Truck driver Garry Prentice doesn't remember running a red light in Toronto 30 years ago, but the Toronto courts definitely do. He's one of two people who've had their licences suspended because of an unpaid traffic ticket from the 1980s.
Prentice was on the road about a week ago when his girlfriend called to tell him he got a letter saying his licence was suspended.
Prentice said he immediately thought: "I have no fines, what's going on?"
It was in an Ontario courthouse where he found out the suspension was due to an unpaid $87.25 traffic ticket from 1988.
No prior warning
What puzzles Prentice is that he was able to renew his driver's licence and plates from three decades without a problem and then suddenly he's hit with the old ticket and forced to fork out $275 to have his licence reinstated.
"I didn't receive anything in the mail, any notice about an outstanding ticket. It just went straight to suspension," said Prentice. "That's not fair."
Noreen Frank says a ticket from the 80s has also come back to haunt her. She lives in Minden, three hours northeast of Toronto, and was shocked when she received a similar suspension letter.
"It's for failing to stop at a stop sign in 1987," said Frank.
Frank says she remembers paying the ticket immediately, but can't prove it because she doesn't have the 32-year-old receipt.
"I went to the Toronto courthouse the day it happened and paid it even though it had the wrong birthdate on it. I didn't want it to come back at me when I went to renew my licence. Yet here we are 32 years later."
Toronto going after unpaid tickets
Paralegal Daniel Jenner says "they follow you till death and live through bankruptcy."
Just in the last week, Jenner says he's received three calls from people saying their licences were suspended from outstanding Toronto tickets they didn't know they had.
"Years ago most of the fines just went into default, some went into suspension status. What they've realized is that if you suspend someone's licence, they're much more motivated to pay the fine," said Jenner.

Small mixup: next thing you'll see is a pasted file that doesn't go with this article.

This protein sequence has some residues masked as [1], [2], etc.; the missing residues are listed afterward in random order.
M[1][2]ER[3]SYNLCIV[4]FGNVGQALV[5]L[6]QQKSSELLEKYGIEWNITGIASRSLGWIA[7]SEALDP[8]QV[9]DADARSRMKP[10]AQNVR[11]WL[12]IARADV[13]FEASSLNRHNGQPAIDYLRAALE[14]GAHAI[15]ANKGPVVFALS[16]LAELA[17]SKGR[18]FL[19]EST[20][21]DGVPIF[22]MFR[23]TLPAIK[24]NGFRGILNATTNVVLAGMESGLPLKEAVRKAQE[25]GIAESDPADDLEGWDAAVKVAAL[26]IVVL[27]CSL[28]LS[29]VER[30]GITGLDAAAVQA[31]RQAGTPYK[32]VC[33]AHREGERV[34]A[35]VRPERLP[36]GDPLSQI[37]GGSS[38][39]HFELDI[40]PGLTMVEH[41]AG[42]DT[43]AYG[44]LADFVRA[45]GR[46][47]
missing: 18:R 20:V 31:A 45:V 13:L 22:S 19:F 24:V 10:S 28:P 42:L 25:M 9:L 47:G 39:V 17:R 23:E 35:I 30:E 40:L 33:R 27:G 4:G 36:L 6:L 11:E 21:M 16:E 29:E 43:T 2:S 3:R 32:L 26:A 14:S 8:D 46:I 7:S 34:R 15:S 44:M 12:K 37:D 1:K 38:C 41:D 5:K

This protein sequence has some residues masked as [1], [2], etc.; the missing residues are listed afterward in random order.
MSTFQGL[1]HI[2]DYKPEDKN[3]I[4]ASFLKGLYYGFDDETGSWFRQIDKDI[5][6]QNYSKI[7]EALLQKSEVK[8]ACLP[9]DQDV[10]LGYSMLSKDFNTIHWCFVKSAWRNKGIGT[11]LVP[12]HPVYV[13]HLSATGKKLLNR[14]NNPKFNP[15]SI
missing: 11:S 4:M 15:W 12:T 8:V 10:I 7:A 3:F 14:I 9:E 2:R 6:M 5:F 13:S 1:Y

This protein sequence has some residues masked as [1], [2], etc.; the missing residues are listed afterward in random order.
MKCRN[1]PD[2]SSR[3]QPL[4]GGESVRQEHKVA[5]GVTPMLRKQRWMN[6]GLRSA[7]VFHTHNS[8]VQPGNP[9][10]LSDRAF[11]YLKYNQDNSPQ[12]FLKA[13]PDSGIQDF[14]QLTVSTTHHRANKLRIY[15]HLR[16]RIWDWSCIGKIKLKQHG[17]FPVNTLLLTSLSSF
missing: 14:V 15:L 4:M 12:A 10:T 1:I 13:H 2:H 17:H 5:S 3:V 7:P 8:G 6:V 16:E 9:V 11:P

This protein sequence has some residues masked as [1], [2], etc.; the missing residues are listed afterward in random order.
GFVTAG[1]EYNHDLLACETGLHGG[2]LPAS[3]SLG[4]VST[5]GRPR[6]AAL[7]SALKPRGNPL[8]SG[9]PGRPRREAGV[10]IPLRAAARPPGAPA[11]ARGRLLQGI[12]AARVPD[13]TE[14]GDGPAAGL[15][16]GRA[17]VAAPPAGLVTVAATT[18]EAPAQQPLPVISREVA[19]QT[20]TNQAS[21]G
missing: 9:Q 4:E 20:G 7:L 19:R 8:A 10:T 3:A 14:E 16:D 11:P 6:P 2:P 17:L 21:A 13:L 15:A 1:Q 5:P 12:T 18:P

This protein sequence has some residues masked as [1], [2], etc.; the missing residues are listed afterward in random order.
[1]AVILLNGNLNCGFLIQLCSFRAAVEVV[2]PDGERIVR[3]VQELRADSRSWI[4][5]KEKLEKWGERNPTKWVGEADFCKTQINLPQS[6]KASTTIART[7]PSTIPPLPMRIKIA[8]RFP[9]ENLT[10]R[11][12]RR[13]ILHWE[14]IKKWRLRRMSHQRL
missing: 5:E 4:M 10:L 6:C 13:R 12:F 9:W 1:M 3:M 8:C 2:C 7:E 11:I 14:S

The City of Toronto admits that it's changed the way it tracks down unpaid traffic tickets. Following an Auditor General's report in 2018, it now uses four different methods to collect outstanding Provincial Offence Act fines: adding them to property taxes, licence suspension, plate denial and applying civil enforcement measures through the Superior Court of Justice.
Tickets stick around forever
Even though the city says it's using a collection agency to notify people of outstanding fines, Jenner says people might not get the notices because the phone number and/or address Toronto has on file for an old ticket could be out of date.
"So people are not getting any warning, they're just saying that your licence is suspended because of unpaid fines, which is legal," said Jenner.
Both Prentice and Frank say the frustrating part about all of this is that they had to wait five days to have their licence reinstated, so they lost a week of work.
"I'm out around $3,000," said Prentice. "I had a job booked and I couldn't do it because I couldn't drive. Now this suspension is going to stay on my record."
Neither Frank nor Prentice want to fight the ticket. They both live three to four hours north of the city and they say it would take too much money and time to come to Toronto.